6 Ways To Tackle A Quarter Life Crisis Head-On

There’s a time in your mid to late twenties that feels something like what I imagine Armageddon to feel like (or Y2K, because the world was basically ending). We lose direction, become unsure of our life’s “purpose,” feel like our hopes and dreams are suddenly unachievable, and lay in bed every Saturday watching “Everybody Loves Raymond” reruns, imagining that’s what our lives will be like soon. All the forces of the universe are working against us, and we just need some goddamn stability. But unlike our older counterparts who are having midlife crises, twenty somethings have no money to buy a new sports car or dye our hair burnt orange to help ease our worries. If you’re feeling stuck in a rut, try any (or all!) of these six things to help get your mindset back on track.

1. Make A Dream Board: Flip through magazines and newspapers and find images of things that make you happy. Whether it’s a beautiful vanity or wad of cash that draws your eye, cut it out and paste it onto a piece of poster board (or a notebook page), creating a collage of images. When you’re done, observe the pictures you’ve chosen and write down why each one appealed to you. Did you pick an image of a happy couple because you hope to find love? Is it mostly material items that you’re drawn to? Did you like the bright colors? When you’re done, hang the board in a visible spot to remind you of the things you’re drawn to. Having these visuals in plain sight will help you keep your eye on the prize, making your dreams and goals seem more possible.

2. Establish Measurable Goals: Feeling lost sucks. To find your way out of a dead end, write a list of measurable goals for yourself with a timeline of dates in which you want to achieve those goals. By listing out “I want to make $70K in the next year,” or “I want to purchase a home by the time I’m 35,” for example, you can then create achievable goals to help you set each of those wheels in motion. For example, if you want to make $70K in the next year, break down your financial plan by month, describing how you’ll meet that goal whether you “earn $600 freelancing in January,” or “sell used Coach purse on eBay in May.” Each month, evaluate your successes and make up for any shortcomings the next month. This will help you to feel more in control of your goals and the direction of your future, in general.

3. Start A New Hobby: Just like a gym or workout routine can become repetitive, it’s important to change up your hobbies, too. Mixing up the mundane with something new, whether you try your hand at painting, watch a new TV series or join a bar trivia team, gives you something new to look forward to, excel in, and hopefully, provides an outlet for any frustration that may be a-brewin’. Why eat crackers every day for a year if there’s a chocolate bar, potato chips and pretzels in the cabinet, right? Try something new. Keep life exciting.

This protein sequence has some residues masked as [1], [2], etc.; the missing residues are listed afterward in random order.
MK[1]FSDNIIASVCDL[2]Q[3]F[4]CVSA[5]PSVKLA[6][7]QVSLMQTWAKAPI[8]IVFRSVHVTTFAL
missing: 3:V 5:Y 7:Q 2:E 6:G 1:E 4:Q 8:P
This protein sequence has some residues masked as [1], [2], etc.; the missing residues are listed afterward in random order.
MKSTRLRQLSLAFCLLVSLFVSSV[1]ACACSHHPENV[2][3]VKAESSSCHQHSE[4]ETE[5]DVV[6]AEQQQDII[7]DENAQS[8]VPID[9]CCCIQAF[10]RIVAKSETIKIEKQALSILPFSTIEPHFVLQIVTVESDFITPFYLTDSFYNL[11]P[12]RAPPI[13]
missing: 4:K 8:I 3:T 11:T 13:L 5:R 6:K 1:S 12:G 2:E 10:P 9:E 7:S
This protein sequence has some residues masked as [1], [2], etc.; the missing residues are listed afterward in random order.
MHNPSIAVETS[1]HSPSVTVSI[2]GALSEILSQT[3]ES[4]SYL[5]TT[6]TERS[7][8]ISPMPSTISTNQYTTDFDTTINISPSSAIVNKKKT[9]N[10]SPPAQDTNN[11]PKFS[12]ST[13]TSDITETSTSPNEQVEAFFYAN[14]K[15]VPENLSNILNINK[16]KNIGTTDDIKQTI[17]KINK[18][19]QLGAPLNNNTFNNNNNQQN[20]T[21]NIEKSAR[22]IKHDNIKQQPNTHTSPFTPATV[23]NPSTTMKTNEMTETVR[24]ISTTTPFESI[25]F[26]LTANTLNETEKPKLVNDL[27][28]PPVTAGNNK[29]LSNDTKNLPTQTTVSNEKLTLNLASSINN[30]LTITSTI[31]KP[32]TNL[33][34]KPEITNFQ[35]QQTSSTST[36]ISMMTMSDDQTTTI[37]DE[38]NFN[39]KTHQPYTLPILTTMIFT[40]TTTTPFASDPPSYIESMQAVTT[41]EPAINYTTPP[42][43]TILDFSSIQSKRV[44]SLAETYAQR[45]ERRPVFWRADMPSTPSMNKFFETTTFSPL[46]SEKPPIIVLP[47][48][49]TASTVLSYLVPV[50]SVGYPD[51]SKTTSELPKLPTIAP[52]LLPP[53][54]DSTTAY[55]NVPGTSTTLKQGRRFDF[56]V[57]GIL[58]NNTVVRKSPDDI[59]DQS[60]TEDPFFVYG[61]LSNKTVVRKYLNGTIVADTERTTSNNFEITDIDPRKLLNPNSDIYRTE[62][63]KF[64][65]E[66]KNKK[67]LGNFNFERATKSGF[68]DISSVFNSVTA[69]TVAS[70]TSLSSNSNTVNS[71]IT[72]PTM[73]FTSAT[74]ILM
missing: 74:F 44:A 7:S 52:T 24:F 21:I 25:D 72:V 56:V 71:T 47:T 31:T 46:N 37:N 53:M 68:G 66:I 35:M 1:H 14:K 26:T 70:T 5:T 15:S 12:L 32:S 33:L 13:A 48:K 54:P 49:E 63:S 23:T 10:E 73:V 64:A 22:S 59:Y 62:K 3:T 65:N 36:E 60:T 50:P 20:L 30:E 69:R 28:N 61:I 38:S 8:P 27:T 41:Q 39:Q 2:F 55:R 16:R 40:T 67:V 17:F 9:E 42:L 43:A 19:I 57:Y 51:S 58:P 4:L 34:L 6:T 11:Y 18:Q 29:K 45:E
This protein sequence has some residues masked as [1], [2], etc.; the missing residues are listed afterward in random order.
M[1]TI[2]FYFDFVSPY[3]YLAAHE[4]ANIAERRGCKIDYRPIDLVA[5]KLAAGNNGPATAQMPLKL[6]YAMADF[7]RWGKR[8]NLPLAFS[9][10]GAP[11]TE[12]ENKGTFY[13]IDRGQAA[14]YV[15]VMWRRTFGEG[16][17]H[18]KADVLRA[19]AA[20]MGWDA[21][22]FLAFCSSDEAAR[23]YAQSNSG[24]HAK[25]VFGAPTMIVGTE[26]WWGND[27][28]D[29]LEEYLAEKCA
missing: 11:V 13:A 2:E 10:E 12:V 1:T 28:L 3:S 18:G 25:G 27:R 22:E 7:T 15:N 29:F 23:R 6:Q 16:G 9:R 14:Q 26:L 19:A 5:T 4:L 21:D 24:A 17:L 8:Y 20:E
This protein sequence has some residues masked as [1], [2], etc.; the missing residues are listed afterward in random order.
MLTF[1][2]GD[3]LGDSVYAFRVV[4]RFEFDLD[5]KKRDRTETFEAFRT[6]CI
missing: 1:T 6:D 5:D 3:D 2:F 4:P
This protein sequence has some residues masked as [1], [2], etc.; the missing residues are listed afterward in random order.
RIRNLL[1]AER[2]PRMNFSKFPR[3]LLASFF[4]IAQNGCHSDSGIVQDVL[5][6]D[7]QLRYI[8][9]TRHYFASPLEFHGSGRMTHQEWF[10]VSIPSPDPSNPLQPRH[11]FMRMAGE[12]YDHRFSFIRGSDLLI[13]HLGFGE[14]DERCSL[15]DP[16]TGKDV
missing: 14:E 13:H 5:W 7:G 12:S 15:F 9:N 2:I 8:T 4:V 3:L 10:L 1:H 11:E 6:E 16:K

4. Tie Up Loose Ends: In laymen’s terms, get your shit in order. Whether you have bills to pay, need an oil change, have been putting off a loan application or need to go to the post office, DO IT. Even if you can cross one thing off your list every weekend, you won’t have a black cloud of To-Do’s hovering over you, which, IMHO, is the ultimate buzzkill. Nothing feels better than getting things off your plate.

5. Find “Me” Time: No matter how busy you are, try and carve out 30 minutes each day for “me time.” Watch your favorite TV show, write, take a bubble bath, go to yoga, do whatever you need to do to feel more at peace. When you’re relaxed, it’s easier to focus on what’s important, and it will help to distract you from your whining coworker, noisy roommate and your toxic thoughts about ending up alone and senile with a house full of cats and birds. (Note: no disrespect to old, senile people with cats and birds. You do you.)

6. Clean Up: Tidy up your space, whether it’s your desk, closet or your entire home, and you’ll instantly feel your mood boost. Living in clutter reminds us that life is messy (and you can also trip on wires and stuff- I’ve done it), but a quick sweep, dusting or organization project gives us the feeling of starting with a blank slate. When you’re in a clean environment, you have nothing visibly distracting you from doing all of the above. Good luck!

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